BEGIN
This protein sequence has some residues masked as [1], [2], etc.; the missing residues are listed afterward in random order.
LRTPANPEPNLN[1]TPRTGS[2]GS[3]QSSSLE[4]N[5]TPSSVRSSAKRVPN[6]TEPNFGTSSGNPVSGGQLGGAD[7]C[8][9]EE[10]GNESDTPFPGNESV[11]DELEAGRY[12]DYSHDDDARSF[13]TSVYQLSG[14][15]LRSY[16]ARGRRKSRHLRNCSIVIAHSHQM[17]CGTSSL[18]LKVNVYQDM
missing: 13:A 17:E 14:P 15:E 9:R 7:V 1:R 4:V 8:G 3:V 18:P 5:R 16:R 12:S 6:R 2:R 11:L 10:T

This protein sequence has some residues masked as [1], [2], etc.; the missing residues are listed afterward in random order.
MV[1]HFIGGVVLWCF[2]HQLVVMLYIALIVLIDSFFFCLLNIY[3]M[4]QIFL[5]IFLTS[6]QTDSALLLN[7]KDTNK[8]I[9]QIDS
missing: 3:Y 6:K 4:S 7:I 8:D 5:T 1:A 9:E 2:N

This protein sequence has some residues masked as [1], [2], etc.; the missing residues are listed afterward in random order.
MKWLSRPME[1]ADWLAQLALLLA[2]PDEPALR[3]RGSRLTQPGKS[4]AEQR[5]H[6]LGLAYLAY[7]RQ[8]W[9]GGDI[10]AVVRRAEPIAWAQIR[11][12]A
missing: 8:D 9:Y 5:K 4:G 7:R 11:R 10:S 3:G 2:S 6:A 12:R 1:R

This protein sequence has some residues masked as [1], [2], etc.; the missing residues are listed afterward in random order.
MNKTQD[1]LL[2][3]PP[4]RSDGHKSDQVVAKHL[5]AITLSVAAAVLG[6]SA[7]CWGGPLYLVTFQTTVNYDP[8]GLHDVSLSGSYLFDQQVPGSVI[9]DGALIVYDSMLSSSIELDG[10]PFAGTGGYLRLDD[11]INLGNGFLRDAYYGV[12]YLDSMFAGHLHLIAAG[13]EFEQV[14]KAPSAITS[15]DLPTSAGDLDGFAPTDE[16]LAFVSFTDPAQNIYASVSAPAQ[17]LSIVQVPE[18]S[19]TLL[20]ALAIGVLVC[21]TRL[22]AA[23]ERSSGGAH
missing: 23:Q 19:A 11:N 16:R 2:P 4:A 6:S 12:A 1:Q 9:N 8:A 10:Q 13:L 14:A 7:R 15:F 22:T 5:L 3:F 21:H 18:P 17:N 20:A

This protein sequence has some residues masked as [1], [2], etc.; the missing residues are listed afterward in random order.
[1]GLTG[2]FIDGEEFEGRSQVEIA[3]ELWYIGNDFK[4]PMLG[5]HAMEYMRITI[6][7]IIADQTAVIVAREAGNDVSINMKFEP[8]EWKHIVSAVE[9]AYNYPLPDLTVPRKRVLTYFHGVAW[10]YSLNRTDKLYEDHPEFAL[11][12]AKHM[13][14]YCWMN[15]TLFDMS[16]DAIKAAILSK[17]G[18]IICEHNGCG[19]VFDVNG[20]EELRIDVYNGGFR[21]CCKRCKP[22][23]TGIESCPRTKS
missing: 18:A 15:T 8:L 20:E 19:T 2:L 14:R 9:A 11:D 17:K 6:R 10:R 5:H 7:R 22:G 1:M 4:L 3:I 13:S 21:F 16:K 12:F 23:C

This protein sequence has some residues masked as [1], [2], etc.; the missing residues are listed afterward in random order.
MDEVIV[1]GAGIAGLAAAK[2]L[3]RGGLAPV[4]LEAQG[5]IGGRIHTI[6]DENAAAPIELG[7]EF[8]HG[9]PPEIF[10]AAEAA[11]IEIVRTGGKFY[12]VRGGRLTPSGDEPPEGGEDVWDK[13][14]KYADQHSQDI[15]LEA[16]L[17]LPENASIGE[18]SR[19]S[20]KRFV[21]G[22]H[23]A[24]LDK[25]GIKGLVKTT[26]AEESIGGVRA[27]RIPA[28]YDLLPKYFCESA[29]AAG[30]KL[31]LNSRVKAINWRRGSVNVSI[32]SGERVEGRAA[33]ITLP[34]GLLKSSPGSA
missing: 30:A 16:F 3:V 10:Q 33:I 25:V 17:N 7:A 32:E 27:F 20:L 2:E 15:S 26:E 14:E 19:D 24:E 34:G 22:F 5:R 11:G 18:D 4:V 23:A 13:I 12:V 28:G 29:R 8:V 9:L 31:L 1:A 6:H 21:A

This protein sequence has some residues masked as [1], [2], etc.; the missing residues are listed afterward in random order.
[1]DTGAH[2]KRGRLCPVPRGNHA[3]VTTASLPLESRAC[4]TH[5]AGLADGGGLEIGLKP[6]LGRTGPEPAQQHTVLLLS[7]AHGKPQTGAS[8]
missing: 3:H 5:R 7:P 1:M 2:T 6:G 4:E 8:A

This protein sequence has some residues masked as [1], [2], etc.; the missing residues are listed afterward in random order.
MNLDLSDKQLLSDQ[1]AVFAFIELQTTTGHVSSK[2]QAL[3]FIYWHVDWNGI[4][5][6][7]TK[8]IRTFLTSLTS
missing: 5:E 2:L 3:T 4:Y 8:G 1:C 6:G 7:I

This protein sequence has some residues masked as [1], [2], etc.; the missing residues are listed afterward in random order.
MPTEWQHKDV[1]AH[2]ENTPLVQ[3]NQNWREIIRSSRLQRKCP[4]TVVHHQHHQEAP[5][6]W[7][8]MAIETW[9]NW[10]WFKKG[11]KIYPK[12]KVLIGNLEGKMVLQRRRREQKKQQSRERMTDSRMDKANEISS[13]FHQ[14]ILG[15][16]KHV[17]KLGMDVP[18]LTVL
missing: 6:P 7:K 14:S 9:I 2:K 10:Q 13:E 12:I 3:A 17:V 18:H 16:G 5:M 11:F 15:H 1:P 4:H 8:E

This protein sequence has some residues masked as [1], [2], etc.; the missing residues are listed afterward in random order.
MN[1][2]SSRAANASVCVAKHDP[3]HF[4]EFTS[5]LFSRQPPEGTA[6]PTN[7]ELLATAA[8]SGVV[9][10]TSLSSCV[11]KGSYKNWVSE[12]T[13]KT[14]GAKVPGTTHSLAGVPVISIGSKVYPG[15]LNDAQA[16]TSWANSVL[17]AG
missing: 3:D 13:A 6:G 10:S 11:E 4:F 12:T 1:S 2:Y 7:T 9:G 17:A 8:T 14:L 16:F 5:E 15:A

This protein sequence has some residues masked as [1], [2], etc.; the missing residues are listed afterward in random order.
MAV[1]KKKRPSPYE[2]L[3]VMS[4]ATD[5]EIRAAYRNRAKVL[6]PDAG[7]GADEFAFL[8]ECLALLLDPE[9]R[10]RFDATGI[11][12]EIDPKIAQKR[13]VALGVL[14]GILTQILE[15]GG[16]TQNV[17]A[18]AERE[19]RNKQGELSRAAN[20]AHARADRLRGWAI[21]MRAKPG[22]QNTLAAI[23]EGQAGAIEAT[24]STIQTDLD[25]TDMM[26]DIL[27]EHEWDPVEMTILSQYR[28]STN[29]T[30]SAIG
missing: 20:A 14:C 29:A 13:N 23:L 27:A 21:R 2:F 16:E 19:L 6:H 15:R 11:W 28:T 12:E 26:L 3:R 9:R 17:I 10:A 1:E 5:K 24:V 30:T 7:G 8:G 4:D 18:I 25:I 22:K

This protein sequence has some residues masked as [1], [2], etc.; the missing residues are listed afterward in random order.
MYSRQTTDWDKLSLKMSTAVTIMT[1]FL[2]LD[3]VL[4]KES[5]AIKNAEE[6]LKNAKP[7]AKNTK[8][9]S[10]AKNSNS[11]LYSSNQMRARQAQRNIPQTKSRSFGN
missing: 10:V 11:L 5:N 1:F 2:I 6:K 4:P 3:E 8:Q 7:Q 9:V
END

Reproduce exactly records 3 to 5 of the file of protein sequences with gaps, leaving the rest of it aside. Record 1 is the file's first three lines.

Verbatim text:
This protein sequence has some residues masked as [1], [2], etc.; the missing residues are listed afterward in random order.
MKWLSRPME[1]ADWLAQLALLLA[2]PDEPALR[3]RGSRLTQPGKS[4]AEQR[5]H[6]LGLAYLAY[7]RQ[8]W[9]GGDI[10]AVVRRAEPIAWAQIR[11][12]A
missing: 8:D 9:Y 5:K 4:G 7:R 11:R 10:S 3:G 2:S 6:A 12:R 1:R

This protein sequence has some residues masked as [1], [2], etc.; the missing residues are listed afterward in random order.
MNKTQD[1]LL[2][3]PP[4]RSDGHKSDQVVAKHL[5]AITLSVAAAVLG[6]SA[7]CWGGPLYLVTFQTTVNYDP[8]GLHDVSLSGSYLFDQQVPGSVI[9]DGALIVYDSMLSSSIELDG[10]PFAGTGGYLRLDD[11]INLGNGFLRDAYYGV[12]YLDSMFAGHLHLIAAG[13]EFEQV[14]KAPSAITS[15]DLPTSAGDLDGFAPTDE[16]LAFVSFTDPAQNIYASVSAPAQ[17]LSIVQVPE[18]S[19]TLL[20]ALAIGVLVC[21]TRL[22]AA[23]ERSSGGAH
missing: 23:Q 19:A 11:N 16:R 2:P 4:A 6:S 12:A 1:Q 9:N 8:A 10:Q 13:L 14:A 7:R 15:F 22:T 5:L 3:F 21:H 18:P 17:N 20:A

This protein sequence has some residues masked as [1], [2], etc.; the missing residues are listed afterward in random order.
[1]GLTG[2]FIDGEEFEGRSQVEIA[3]ELWYIGNDFK[4]PMLG[5]HAMEYMRITI[6][7]IIADQTAVIVAREAGNDVSINMKFEP[8]EWKHIVSAVE[9]AYNYPLPDLTVPRKRVLTYFHGVAW[10]YSLNRTDKLYEDHPEFAL[11][12]AKHM[13][14]YCWMN[15]TLFDMS[16]DAIKAAILSK[17]G[18]IICEHNGCG[19]VFDVNG[20]EELRIDVYNGGFR[21]CCKRCKP[22][23]TGIESCPRTKS
missing: 18:A 15:T 8:L 20:E 19:T 2:L 14:R 9:A 11:D 17:K 6:R 10:R 5:H 7:R 22:G 1:M 4:L 3:I 13:S 21:F 16:K 12:F 23:C